Speculation is an effort, probably unsuccessful, to turn a little money into a lot. Investment is an effort, which should be successful, to prevent a lot of money from becoming a little. – Fred Schwed Jr., was a professional trader on Wall Street and author
By Friday’s close last week, the Dow Jones Industrial Average and the S&P 500 Index had posted modest gains while the Nasdaq Composite Index ended virtually flat, suggesting that it must have been a rather uneventful week for stocks. But beneath the surface it was anything but as the S&P 500 Index plunged on Monday 5% below its all-time high from September 2nd on an intraday basis, which was the first 5% pullback since October 2020. The Dow and the Nasdaq suffered similar fates as fear gripped the markets when news spread that China Evergrande Group, China’s largest real estate and land developer, was on the brink of default. Credit analysts believed that the company would miss its $83 million interest payment and saw default as the most likely outcome, sparking fear of spreading financial contagion. Later in the week, though, cooler heads prevailed as the company assured investors that the interest payment would be made on time. There is a greater amount of government control exercised in China and the tools are available to prevent a possible default from turning into a systemic crisis. Meanwhile, the Federal Open Market Committee (FOMC) also met last week and, as expected, left the federal funds interest rate unchanged near zero and indicated that they expect to begin reducing their monthly bond purchases “soon”. Most observers predict that this means an announcement will be made in November about tapering the $120 billion a month bond-buying program with the taper completed by the middle of next year. The Fed also lowered its economic growth and inflation outlook and said that if economic progress continues as expected, a moderation in the pace of asset purchases would soon be warranted. Interest rate hikes, however, are still in the distant future as long as inflation is transitory as the Federal Reserve claims. Nevertheless, uncertainty with regard to tax increases, government funding, third quarter earnings and Fed monetary policy will all contribute to continued market volatility in the weeks ahead.
Housing starts in August were better than expected but builders continued to struggle with shortages of materials and labor. August existing home sales fell as many first-time home buyers were priced out of the market due to tight supply and fewer homes in inventory while new home sales recorded their fourth straight monthly increase and were better than expected. Leading economic indicators in August were better than forecast, suggesting that there should be solid economic growth for the remainder of the year. Weekly jobless claims totaled 351,000, an increase of 16,000 from the prior week and higher than the estimate of 320,000.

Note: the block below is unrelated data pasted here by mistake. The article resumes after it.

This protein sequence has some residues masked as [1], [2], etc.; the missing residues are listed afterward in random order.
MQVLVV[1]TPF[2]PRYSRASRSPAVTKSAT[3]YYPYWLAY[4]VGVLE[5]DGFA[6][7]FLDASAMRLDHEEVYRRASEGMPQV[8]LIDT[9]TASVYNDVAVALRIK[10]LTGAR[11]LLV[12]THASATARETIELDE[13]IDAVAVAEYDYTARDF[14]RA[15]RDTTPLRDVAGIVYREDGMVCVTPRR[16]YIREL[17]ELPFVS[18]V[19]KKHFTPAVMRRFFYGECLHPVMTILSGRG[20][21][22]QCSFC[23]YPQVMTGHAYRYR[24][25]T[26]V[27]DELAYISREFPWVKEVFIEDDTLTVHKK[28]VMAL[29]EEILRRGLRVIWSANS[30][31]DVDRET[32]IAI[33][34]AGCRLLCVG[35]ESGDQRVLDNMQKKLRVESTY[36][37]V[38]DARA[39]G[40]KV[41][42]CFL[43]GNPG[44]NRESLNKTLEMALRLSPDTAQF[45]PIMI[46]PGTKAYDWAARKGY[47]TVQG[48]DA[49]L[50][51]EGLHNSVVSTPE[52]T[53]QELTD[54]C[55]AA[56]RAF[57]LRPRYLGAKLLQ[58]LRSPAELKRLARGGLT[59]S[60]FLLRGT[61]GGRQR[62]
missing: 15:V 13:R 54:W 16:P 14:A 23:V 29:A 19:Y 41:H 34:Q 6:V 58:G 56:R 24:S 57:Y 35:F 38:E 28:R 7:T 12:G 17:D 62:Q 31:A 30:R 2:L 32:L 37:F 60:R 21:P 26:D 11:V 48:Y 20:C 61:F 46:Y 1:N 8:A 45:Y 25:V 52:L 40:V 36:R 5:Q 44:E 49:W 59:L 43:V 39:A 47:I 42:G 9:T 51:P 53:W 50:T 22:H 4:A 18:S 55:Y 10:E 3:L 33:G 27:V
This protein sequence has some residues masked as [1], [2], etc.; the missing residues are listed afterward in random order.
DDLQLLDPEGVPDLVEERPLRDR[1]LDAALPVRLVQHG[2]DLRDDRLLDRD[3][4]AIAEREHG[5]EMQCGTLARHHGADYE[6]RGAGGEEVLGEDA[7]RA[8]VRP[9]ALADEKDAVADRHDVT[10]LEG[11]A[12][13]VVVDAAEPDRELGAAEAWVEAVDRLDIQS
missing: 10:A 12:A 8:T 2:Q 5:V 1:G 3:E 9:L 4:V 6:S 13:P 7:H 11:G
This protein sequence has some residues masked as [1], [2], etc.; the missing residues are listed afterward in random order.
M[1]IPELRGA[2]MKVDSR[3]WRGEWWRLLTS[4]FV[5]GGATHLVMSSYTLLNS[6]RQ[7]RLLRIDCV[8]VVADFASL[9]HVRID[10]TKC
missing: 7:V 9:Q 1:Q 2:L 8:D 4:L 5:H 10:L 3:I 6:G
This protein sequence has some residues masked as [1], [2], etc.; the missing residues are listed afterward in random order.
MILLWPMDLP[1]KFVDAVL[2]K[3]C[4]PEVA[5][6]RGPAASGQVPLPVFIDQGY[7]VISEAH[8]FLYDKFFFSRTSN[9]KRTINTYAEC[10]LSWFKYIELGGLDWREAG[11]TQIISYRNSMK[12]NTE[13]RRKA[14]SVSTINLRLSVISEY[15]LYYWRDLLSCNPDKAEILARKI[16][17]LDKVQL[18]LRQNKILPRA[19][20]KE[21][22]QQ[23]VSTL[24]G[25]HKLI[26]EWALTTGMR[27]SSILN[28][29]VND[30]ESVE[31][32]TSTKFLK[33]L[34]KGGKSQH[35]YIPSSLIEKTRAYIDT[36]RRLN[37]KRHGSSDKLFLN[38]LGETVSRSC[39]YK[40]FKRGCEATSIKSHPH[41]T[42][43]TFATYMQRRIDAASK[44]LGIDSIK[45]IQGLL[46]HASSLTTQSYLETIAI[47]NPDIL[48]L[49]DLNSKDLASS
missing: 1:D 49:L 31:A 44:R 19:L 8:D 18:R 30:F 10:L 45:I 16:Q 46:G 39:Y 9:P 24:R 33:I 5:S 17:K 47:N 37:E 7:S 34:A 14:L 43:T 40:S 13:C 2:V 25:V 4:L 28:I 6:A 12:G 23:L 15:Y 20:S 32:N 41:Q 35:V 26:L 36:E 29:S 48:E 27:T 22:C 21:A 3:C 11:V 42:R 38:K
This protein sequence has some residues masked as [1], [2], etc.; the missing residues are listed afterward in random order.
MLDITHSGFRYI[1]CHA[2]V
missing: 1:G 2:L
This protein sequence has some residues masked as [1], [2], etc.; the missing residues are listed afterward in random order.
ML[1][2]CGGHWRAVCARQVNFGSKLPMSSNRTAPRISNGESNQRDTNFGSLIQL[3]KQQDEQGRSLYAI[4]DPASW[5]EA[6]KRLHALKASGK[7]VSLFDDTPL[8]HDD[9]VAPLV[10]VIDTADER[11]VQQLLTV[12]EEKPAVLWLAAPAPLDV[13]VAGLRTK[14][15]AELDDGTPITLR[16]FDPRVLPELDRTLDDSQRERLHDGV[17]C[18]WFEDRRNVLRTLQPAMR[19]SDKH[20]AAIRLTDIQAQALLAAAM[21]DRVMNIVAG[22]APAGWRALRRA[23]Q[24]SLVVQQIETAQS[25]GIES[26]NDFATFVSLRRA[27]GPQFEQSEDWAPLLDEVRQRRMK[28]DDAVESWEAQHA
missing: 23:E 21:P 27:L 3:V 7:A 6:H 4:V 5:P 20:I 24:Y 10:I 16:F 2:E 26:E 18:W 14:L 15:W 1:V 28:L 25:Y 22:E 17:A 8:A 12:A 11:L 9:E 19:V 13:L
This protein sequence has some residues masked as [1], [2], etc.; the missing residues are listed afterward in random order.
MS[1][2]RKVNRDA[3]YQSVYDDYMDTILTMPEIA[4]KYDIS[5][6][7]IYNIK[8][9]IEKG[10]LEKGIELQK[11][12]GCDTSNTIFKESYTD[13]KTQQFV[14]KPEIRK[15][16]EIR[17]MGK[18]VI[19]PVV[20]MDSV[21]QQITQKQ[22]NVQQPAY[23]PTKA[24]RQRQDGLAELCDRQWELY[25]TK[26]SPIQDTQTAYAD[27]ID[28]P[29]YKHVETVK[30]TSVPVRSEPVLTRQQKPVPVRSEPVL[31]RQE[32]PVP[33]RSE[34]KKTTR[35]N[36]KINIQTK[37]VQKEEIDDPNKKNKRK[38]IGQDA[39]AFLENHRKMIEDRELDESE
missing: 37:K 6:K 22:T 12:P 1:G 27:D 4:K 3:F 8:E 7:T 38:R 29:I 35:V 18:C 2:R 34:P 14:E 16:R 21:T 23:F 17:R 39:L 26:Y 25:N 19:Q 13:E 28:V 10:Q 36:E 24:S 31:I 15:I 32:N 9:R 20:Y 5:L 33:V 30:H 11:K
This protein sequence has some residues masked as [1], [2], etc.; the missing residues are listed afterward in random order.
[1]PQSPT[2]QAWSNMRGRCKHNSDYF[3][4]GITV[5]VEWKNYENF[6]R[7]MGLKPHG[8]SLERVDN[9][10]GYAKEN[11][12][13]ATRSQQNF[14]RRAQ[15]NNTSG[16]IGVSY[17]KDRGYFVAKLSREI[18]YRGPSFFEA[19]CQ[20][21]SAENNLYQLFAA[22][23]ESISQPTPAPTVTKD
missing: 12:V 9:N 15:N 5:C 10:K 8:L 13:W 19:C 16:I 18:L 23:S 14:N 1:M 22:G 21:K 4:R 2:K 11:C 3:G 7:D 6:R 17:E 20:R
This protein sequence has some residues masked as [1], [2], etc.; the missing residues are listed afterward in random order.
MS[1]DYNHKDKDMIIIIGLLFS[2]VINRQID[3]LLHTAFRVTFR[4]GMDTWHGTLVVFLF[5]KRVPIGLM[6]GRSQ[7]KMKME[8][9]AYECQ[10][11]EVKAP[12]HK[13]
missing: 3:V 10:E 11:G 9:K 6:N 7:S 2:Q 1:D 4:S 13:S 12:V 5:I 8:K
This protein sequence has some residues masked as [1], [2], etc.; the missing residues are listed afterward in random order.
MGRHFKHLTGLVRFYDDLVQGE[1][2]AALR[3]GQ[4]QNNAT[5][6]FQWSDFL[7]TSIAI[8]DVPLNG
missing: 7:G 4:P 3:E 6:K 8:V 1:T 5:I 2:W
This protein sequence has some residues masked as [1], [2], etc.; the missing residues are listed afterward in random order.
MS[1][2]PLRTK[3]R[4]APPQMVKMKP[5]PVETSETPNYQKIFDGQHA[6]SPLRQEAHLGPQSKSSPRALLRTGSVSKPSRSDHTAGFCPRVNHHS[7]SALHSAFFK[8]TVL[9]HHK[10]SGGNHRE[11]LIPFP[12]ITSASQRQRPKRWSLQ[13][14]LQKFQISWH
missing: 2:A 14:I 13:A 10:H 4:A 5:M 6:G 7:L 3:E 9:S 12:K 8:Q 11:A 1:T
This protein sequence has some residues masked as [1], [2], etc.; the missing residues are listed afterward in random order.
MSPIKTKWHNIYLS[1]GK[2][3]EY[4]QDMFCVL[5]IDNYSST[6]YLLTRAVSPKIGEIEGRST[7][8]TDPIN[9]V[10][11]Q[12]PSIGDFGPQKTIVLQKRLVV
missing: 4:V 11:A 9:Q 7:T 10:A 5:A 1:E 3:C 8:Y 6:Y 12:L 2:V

For the week, the Dow Jones Industrial Average added 0.6% to close at 34,798 while the S&P 500 Index gained 0.5% to close at 4,455. The Nasdaq Composite Index ended flat to close at 15,047.
Durable goods orders for August are expected to increase modestly after posting a slight decline in July while the Chicago Purchasing Manager’s Index (PMI) for September is forecast to be above 60, well-above the 50 threshold that indicates expansion. Consumer confidence in September is expected to match the August reading while the final estimate of second quarter GDP should the same at 6.6%.
The most notable companies that are scheduled to report their quarterly earnings this week are Micron Technology, Cintas, CarMax, McCormick and Paychex.
The market will probably pick up this week where it left off last week with increased volatility despite a lack of potential market-moving economic data and few notable quarterly earnings reports. This week also marks the end of the third quarter at a time when equity valuations are stretched after last week’s rebound and the yield on the 10-year Treasury rose to 1.47% from 1.31% over five days. The Federal Reserve will remain in the spotlight as Fed Chairman Jerome Powell is scheduled to appear before Congress to testify about the pandemic and the monetary policy response to it. A number of Fed officials are also on tap to speak this week and could provide clues about the Fed’s plan to begin tapering its $120 billion a month bond-buying program. They also could shed light on the Fed’s timetable for raising interest rates as more than half of them now believe that it could happen as early as next year. Another hurdle for the market will be a potential government shutdown on October 1st if Congress cannot pass a funding plan by then. To complicate matters even more, Congress also faces a deadline in raising the debt ceiling. This process could take a while as Congress rarely is able to come to an agreement on anything. Although the Fed will likely continue to be dovish, the fact that it said it would begin reducing its bond purchases “soon” got investor’s attention and bonds sold off. (Bond prices and yields move in opposite directions). Technology stocks and other growth sectors could be particularly vulnerable to rising interest rates as valuations are high relative to their future earnings outlook. With inflation running hotter than anticipated, the personal consumption expenditures (PCE) index, the Fed’s preferred measure of inflation, will be released on Friday and should provide important clues as to whether or not recent high inflation is transitory as the Fed claims. If it comes in higher than expected, the upward trend in bond yields could continue.